Chicago is a town with secrets. Beneath the glitz and glimmer of the lake shore, behind the empty facades of knick knack shops and import gurus, and beneath the rumble of trains and the clomp of a thousand feet, stories wait to be discovered. Whispers someone might never find spending an entire life walking these concrete canyons, until they took a wrong turn and let the city swallow them up.
That might sound like an interlude from Jim Butcher’s wildly popular series The Dresden Files, but even Butcher’s lead the infamous wizard-for-hire Harry Dresden hasn’t managed to uncover all the secrets the Windy City has to offer. Both Butcher and Dresden have found one of the more unique parts of the city, though. They call it Undertown… the rest of us call it the Pedway.
What is The Pedway?
The short version is that the Pedway is a series of pedestrian walkways that run underneath over 40 blocks of the Central Business District in and around The Loop. That description doesn’t begin to scratch the surface about the strangeness of this unseen side of Chicago, though. It doesn’t bring across how the Pedway can change from one curve to the next; gleaming and upscale for a few hundred feet, then dipping down into harsh fluorescent lights and dingy cinder blocks the next. This description doesn’t really explain the labyrinthine maze, or how even the best attempts to completely map it can barely help the unfamiliar find their way in and out again.
In the end, it’s best to take a guide (the Chicago Elevated tour found here is phenomenal).
What Makes The Pedway So Strange?
There’s a lot of history that goes into Chicago’s pedestrian tunnels. The short version is that the first tunnels were constructed in 1951 to connect the Red Line and the Blue Line subways at Jackson Boulevard and Washington Street. The idea was, of course, that there was no reason to get off one train, go up to street level, and then walk back down to another station, so the city added a single tunnel. It was straight, simple, and common sense; the last time those words were used to describe the Pedway.
Since 1951 the Pedway has been expanded a little at a time; not by the city but by property owners. Every section of the Pedway has been added independently of the others, creating a massive, subterranean patchwork that can take some serious trekking before pedestrians really understand what portions lead where. With restaurants and gyms, access to apartments and to subway tunnels, if someone can navigate the Pedway then it’s possible for that individual to get all around the city without ever coming up above ground.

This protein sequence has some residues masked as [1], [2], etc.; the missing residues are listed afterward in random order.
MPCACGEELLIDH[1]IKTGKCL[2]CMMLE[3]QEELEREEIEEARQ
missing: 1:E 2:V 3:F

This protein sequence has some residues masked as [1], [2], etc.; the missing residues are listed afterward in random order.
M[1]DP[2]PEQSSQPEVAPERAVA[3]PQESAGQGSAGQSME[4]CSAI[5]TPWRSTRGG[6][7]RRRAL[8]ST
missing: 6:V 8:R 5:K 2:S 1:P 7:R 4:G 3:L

How Much Liberty Did Butcher Take?
With the success of The Dresden Files a lot of interest in Chicago’s Pedway, along with other sites like Lower Wacker Drive, has been injected into the reading public. While there are always rumors of everything from lost people to hauntings, the Pedway hasn’t picked up any specters that have stuck. At present it’s an inner-city hedge maze, that happens to have the added benefits of keeping commuters off the streets and protecting people from wind, rain, ice, and snow.
If they can find their way out, that is.
Other Freaky Vacation Destinations
If you’ve never heard of Italy’s Renaissance-era sculpture park full of monsters, then you should check out this article about the Gardens of Bomarzo.
For connoisseurs of haunted houses, this article about the Winchester House (possibly the strangest haunted house in America) should be enough to make you change your travel itinerary.
“Pedway- Downtown Pedestrian Walkway System” by Anonymous at City of Chicago
“Does Chicago’s Undertown, as Depicted in Jim Butcher’s Dresden Files Novels, Actually Exist?” by Cecil Adams at Straight Dope